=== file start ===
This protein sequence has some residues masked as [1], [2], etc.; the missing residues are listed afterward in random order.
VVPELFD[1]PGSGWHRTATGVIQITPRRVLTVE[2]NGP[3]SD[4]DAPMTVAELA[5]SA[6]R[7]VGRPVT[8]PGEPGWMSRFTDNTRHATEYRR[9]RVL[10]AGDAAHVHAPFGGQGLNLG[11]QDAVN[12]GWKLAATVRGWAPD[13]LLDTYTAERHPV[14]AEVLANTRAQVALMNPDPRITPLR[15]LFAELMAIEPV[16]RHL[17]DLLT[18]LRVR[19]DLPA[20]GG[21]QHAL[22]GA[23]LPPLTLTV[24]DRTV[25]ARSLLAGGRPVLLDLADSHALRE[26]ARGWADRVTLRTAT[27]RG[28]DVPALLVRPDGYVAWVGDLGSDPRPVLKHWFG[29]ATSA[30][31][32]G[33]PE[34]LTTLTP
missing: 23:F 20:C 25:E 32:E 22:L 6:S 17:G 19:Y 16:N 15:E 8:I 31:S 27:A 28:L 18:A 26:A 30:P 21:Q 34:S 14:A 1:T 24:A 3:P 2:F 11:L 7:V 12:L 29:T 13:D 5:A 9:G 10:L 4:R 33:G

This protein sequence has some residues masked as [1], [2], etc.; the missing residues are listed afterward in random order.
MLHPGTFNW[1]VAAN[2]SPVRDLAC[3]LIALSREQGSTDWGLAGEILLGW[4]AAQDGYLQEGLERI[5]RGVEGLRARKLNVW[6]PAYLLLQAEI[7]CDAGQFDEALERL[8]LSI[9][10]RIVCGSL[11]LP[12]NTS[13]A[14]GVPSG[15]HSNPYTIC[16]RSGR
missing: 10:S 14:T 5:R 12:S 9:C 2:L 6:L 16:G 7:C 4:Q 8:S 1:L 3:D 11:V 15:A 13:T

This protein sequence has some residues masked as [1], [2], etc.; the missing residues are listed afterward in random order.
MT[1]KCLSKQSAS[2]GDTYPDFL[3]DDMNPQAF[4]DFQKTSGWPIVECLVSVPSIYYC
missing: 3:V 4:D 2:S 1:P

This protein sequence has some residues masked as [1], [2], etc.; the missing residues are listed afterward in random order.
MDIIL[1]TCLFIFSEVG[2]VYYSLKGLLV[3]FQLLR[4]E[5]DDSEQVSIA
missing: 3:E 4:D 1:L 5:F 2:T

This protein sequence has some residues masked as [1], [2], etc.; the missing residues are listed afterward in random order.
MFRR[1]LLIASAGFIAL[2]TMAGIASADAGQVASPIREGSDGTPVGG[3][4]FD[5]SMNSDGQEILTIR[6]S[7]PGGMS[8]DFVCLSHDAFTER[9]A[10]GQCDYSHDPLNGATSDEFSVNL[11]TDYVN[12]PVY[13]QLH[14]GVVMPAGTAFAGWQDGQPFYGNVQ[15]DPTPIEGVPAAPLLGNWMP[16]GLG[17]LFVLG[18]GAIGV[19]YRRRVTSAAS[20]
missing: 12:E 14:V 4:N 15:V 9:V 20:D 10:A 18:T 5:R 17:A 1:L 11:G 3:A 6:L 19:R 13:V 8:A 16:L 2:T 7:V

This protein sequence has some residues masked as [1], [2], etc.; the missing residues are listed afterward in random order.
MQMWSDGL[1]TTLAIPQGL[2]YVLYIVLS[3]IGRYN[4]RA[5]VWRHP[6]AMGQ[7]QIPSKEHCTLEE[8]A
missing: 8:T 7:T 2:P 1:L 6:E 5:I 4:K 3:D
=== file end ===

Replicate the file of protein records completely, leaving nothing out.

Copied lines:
This protein sequence has some residues masked as [1], [2], etc.; the missing residues are listed afterward in random order.
VVPELFD[1]PGSGWHRTATGVIQITPRRVLTVE[2]NGP[3]SD[4]DAPMTVAELA[5]SA[6]R[7]VGRPVT[8]PGEPGWMSRFTDNTRHATEYRR[9]RVL[10]AGDAAHVHAPFGGQGLNLG[11]QDAVN[12]GWKLAATVRGWAPD[13]LLDTYTAERHPV[14]AEVLANTRAQVALMNPDPRITPLR[15]LFAELMAIEPV[16]RHL[17]DLLT[18]LRVR[19]DLPA[20]GG[21]QHAL[22]GA[23]LPPLTLTV[24]DRTV[25]ARSLLAGGRPVLLDLADSHALRE[26]ARGWADRVTLRTAT[27]RG[28]DVPALLVRPDGYVAWVGDLGSDPRPVLKHWFG[29]ATSA[30][31][32]G[33]PE[34]LTTLTP
missing: 23:F 20:C 25:E 32:E 22:L 6:S 17:G 19:Y 16:N 15:E 8:I 31:S 27:A 28:L 18:A 26:A 30:P 21:Q 34:S 14:A 1:T 24:A 3:P 2:F 11:L 7:V 12:L 29:T 13:D 5:A 9:G 10:L 4:R 33:G

This protein sequence has some residues masked as [1], [2], etc.; the missing residues are listed afterward in random order.
MLHPGTFNW[1]VAAN[2]SPVRDLAC[3]LIALSREQGSTDWGLAGEILLGW[4]AAQDGYLQEGLERI[5]RGVEGLRARKLNVW[6]PAYLLLQAEI[7]CDAGQFDEALERL[8]LSI[9][10]RIVCGSL[11]LP[12]NTS[13]A[14]GVPSG[15]HSNPYTIC[16]RSGR
missing: 10:S 14:T 5:R 12:S 9:C 2:L 6:L 16:G 7:C 4:Q 8:S 1:L 3:D 11:V 15:A 13:T

This protein sequence has some residues masked as [1], [2], etc.; the missing residues are listed afterward in random order.
MT[1]KCLSKQSAS[2]GDTYPDFL[3]DDMNPQAF[4]DFQKTSGWPIVECLVSVPSIYYC
missing: 3:V 4:D 2:S 1:P

This protein sequence has some residues masked as [1], [2], etc.; the missing residues are listed afterward in random order.
MDIIL[1]TCLFIFSEVG[2]VYYSLKGLLV[3]FQLLR[4]E[5]DDSEQVSIA
missing: 3:E 4:D 1:L 5:F 2:T

This protein sequence has some residues masked as [1], [2], etc.; the missing residues are listed afterward in random order.
MFRR[1]LLIASAGFIAL[2]TMAGIASADAGQVASPIREGSDGTPVGG[3][4]FD[5]SMNSDGQEILTIR[6]S[7]PGGMS[8]DFVCLSHDAFTER[9]A[10]GQCDYSHDPLNGATSDEFSVNL[11]TDYVN[12]PVY[13]QLH[14]GVVMPAGTAFAGWQDGQPFYGNVQ[15]DPTPIEGVPAAPLLGNWMP[16]GLG[17]LFVLG[18]GAIGV[19]YRRRVTSAAS[20]
missing: 12:E 14:V 4:N 15:V 9:V 20:D 10:A 18:T 5:R 17:A 1:L 11:G 3:A 6:L 19:R 13:V 8:A 16:L 2:T 7:V

This protein sequence has some residues masked as [1], [2], etc.; the missing residues are listed afterward in random order.
MQMWSDGL[1]TTLAIPQGL[2]YVLYIVLS[3]IGRYN[4]RA[5]VWRHP[6]AMGQ[7]QIPSKEHCTLEE[8]A
missing: 8:T 7:T 2:P 1:L 6:E 5:I 4:K 3:D